The office is a breeding ground for bad food habits. A recent survey by US company CareerBuilder of 3,000 full-time employees found 80% tend to scoff snacks at work and 55% deem themselves overweight. One in three blame stress for at-work bingeing, 53% snack because they’re sat at their desk all day, and 45% say they’re too tired from work to exercise. Use these simple solutions, the last four are from nutritionist Sophie Enever (opens in new tab), to avoid the temptation to snack on those high-fat and high-sugar foods commonly found in the office that will derail your better-body efforts.
1. Delay eating the doughnut
It might seem too simple to be effective, but telling yourself (ideally not out loud) that you’re not going to have that sweet snack now but you will later in the day is often enough to quell your cravings, according to research published in the Journal Of Personality And Social Psychology. This approach means you’re not technically denying yourself, although the chances are you won’t be bothered later on and so avoid snacking altogether.
Feeling hungry can often be your brain misinterpreting a thirst, so next time you’re tempted by the biscuit tin have a glass of cold water to see off your cravings. Research published in the European Journal Of Nutrition found that 500ml of water is enough to stretch your stomach and send signals to tell your brain you’re full. The study also found people who drink half a litre of water before a meal eat 22% fewer calories than those who don’t.
Whether you’re trying to lose weight or just eat healthier more often, a sensible strategy is to get off social media. Simply seeing food can stimulate cravings and hunger and even increase portion size when you next sit down to eat, according to research published in the International Journal Of Obesity. Limit your exposure to stomach-rumbling food pics by unfollowing all those avocado-loving accounts on Instagram and other social media.
4. Start the day with a full stomach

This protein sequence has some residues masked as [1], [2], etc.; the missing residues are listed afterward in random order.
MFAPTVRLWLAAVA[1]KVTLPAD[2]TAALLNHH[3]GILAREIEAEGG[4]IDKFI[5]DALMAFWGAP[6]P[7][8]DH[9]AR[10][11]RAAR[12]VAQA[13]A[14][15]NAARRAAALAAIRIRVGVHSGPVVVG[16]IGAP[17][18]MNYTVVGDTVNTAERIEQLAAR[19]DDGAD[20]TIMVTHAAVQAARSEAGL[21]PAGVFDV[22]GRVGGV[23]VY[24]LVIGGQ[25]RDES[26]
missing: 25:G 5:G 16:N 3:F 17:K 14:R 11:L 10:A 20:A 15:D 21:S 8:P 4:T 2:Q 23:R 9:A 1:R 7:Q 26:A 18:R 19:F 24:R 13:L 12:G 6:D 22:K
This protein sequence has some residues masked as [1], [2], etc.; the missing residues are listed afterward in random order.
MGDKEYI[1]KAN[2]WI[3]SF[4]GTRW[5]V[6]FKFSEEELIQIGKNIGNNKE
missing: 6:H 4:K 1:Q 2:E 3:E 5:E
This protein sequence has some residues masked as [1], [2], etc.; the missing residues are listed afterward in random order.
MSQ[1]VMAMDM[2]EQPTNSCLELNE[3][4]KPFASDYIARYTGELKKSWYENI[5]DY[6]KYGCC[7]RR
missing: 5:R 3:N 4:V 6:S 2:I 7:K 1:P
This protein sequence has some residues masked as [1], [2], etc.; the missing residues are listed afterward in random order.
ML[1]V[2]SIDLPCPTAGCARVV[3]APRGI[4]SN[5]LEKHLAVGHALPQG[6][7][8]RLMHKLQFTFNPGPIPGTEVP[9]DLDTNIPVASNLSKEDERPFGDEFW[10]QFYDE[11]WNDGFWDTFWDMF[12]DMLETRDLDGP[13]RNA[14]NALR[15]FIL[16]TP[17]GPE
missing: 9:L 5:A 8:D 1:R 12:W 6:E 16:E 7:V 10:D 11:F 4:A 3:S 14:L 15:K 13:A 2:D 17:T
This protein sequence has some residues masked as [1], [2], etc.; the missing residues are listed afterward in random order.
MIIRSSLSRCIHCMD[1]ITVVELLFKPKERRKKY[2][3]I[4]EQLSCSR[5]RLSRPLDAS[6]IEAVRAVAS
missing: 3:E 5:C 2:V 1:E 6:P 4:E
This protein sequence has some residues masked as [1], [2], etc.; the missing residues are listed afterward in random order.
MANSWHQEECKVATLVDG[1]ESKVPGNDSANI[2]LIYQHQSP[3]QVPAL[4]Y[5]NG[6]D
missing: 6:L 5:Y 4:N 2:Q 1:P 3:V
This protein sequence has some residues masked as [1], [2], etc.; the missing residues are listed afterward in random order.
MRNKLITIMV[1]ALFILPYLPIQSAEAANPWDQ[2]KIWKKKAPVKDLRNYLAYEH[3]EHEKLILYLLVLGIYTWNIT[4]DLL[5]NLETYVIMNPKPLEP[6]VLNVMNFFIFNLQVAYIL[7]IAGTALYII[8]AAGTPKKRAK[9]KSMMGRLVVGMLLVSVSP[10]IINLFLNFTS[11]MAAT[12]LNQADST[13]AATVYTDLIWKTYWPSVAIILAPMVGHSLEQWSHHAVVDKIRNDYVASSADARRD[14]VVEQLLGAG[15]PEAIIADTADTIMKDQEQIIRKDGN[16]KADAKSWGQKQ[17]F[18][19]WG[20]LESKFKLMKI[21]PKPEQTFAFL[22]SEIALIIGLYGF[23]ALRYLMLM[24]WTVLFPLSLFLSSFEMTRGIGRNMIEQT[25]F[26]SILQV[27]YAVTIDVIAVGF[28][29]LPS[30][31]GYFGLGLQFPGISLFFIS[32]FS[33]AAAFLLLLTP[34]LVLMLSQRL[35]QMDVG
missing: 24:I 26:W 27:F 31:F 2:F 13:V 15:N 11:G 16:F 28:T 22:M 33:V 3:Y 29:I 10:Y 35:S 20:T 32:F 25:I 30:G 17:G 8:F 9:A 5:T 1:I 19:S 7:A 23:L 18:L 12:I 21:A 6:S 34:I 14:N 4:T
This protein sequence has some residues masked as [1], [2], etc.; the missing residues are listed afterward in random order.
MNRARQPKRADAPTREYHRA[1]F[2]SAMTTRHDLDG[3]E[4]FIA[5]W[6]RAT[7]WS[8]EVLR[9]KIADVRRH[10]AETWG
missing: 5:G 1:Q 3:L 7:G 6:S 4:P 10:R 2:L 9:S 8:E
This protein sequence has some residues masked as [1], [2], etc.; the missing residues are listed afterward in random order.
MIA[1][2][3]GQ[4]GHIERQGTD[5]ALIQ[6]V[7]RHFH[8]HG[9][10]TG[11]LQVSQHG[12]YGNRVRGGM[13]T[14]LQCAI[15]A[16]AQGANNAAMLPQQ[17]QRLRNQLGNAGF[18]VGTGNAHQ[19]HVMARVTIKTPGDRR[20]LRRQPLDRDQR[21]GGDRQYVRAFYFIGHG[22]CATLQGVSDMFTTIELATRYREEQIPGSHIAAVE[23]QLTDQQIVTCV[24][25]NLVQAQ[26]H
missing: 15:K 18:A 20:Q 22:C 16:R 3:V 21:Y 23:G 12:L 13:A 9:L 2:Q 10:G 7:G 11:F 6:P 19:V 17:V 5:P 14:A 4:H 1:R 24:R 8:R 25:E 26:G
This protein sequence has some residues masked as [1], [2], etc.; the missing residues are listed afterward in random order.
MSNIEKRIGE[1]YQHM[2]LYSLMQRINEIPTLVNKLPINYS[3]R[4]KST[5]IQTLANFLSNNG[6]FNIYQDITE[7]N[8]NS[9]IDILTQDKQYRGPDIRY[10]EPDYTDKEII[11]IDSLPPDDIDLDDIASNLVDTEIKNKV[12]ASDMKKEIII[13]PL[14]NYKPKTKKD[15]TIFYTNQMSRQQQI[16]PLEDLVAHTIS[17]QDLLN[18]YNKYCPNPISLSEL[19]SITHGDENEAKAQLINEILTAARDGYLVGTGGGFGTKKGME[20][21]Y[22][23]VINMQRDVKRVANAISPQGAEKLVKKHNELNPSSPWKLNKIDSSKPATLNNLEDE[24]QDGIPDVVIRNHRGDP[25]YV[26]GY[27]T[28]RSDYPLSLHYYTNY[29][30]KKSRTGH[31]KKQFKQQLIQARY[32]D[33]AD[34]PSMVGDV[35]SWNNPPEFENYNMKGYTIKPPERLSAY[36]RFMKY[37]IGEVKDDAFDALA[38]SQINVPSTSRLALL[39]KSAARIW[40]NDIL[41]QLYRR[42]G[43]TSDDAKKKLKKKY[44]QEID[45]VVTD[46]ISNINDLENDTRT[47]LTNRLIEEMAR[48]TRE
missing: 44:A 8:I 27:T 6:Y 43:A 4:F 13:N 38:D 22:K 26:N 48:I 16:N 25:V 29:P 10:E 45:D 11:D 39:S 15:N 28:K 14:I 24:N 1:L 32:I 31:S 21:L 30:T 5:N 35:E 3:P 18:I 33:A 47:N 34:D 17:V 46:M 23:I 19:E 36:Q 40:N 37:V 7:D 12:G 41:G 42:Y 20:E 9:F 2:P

Prevention is always better than cure, and eating breakfast will keep you feeling full all morning and put snacking far from your mind. Of course, that only works if you start eating a better breakfast. “Swerve the bowl of sugary cereals for a breakfast based around quality protein,” says Enever. “Eggs are a great choice and some studies have shown that eating them first thing can help prevent unhealthy snacking later in the day.”
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“You don’t have to starve yourself at work but you do need to snack smarter,” says Enever. “Keep a stash of healthy snacks in your desk drawer so you don’t get caught out if hunger strikes.” Swap crisps with mixed nuts or popcorn (just not the kind drowned in sugar or butter), and a chocolate bar or sweets with nut butters and rice cakes to boost your intake of the quality fats and protein your body needs to build muscle and burn fat.
“If you’re really struggling to resist sweet temptations, treat your diet like a well-structured exercise plan,” says Enever. “Plan what you’re eating each day in advance and give yourself time at the beginning of the week to pick up supplies on the way to work.” Think Greek yogurt, whole fruit, beef jerky and porridge pots for a good mix of protein, slow-release carbs, vitamins and minerals.
“Watch out for empty calories,” Enever says. “Fizzy drinks can be a big contributor to your calorie intake but are nutritionally useless because they generally just add sugar to your diet and not many essential nutrients. They also don’t keep you very satisfied and can send your blood sugar and appetite on a rollercoaster ride.” If you don’t like plain water, add some citrus fruit or cucumber for a more refreshing taste.
Sam Rider is an experienced freelance journalist, specialising in health, fitness and wellness. For over a decade he's reported on Olympic Games, CrossFit Games and World Cups, and quizzed luminaries of elite sport, nutrition and strength and conditioning. Sam is also a REPS level 3 qualified personal trainer, online coach and founder of Your Daily Fix (opens in new tab). Sam is also Coach’s designated reviewer of massage guns and fitness mirrors.
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